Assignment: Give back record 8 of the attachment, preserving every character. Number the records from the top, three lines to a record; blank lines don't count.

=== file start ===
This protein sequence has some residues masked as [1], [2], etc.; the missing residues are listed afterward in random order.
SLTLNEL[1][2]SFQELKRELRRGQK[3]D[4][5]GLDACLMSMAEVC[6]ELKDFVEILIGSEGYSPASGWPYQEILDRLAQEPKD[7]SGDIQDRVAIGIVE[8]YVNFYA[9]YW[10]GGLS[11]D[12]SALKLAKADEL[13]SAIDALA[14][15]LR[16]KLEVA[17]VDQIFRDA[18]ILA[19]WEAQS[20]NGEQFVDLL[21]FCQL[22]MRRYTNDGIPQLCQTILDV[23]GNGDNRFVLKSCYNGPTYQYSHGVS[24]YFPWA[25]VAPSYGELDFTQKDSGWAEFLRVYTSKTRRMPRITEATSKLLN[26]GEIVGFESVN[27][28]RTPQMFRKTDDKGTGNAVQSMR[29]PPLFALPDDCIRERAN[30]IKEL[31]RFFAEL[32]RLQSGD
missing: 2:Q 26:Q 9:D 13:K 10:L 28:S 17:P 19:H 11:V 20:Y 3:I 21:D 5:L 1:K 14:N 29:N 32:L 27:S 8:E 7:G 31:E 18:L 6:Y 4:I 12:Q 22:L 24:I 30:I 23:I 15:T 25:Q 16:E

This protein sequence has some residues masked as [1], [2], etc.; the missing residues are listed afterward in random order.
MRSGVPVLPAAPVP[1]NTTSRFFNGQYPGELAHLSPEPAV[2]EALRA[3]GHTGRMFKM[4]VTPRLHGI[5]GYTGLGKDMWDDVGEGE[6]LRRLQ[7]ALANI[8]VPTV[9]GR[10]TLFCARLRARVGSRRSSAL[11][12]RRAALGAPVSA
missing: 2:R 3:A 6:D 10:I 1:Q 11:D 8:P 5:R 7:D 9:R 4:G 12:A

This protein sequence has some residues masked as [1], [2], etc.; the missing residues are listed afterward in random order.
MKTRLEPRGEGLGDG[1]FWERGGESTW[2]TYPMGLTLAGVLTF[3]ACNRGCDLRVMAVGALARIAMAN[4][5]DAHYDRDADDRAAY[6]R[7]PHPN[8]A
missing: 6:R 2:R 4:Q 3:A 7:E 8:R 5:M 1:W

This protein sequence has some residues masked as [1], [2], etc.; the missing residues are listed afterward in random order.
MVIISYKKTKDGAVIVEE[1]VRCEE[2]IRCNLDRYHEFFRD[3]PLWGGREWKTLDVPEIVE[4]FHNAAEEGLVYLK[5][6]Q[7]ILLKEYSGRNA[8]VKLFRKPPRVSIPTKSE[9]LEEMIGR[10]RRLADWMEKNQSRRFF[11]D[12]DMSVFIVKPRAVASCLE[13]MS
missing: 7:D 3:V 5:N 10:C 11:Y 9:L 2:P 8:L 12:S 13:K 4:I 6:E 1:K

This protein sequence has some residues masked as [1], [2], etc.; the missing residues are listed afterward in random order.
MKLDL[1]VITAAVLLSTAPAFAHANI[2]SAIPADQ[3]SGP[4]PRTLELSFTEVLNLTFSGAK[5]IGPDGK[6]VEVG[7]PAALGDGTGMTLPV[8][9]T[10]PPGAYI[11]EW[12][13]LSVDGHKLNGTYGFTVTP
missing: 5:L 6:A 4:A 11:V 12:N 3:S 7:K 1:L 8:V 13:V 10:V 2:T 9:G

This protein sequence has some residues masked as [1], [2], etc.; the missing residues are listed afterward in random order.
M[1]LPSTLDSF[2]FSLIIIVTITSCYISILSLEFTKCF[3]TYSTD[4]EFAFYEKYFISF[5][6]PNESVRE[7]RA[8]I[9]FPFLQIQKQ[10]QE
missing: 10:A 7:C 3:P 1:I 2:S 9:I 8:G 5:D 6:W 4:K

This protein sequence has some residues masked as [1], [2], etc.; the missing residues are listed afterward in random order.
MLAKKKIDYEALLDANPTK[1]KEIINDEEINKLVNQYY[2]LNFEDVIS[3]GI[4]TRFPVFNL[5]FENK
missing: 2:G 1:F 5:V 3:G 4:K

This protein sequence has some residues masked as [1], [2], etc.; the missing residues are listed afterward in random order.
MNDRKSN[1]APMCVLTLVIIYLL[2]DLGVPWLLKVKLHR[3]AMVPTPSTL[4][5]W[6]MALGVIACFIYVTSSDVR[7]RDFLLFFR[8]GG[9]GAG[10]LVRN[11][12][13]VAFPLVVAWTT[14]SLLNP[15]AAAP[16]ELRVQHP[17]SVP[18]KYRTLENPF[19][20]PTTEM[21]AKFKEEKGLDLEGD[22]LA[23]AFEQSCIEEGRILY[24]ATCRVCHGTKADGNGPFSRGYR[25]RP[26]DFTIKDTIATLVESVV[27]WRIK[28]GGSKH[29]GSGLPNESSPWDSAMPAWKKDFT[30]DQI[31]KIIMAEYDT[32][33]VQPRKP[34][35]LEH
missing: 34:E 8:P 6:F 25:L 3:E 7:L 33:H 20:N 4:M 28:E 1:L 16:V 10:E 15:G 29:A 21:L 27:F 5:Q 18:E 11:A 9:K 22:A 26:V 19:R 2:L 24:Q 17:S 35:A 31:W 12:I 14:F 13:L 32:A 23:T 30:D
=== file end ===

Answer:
This protein sequence has some residues masked as [1], [2], etc.; the missing residues are listed afterward in random order.
MNDRKSN[1]APMCVLTLVIIYLL[2]DLGVPWLLKVKLHR[3]AMVPTPSTL[4][5]W[6]MALGVIACFIYVTSSDVR[7]RDFLLFFR[8]GG[9]GAG[10]LVRN[11][12][13]VAFPLVVAWTT[14]SLLNP[15]AAAP[16]ELRVQHP[17]SVP[18]KYRTLENPF[19][20]PTTEM[21]AKFKEEKGLDLEGD[22]LA[23]AFEQSCIEEGRILY[24]ATCRVCHGTKADGNGPFSRGYR[25]RP[26]DFTIKDTIATLVESVV[27]WRIK[28]GGSKH[29]GSGLPNESSPWDSAMPAWKKDFT[30]DQI[31]KIIMAEYDT[32][33]VQPRKP[34][35]LEH
missing: 34:E 8:P 6:F 25:L 3:E 7:L 33:H 20:N 4:M 28:E 1:L 16:V 10:E 15:G 29:A 21:L 27:F 5:Q 18:E 11:A 9:K 22:A 26:V 19:R 2:L 24:Q 17:S 35:A 31:W 12:I 14:F 13:L 32:A 23:T 30:D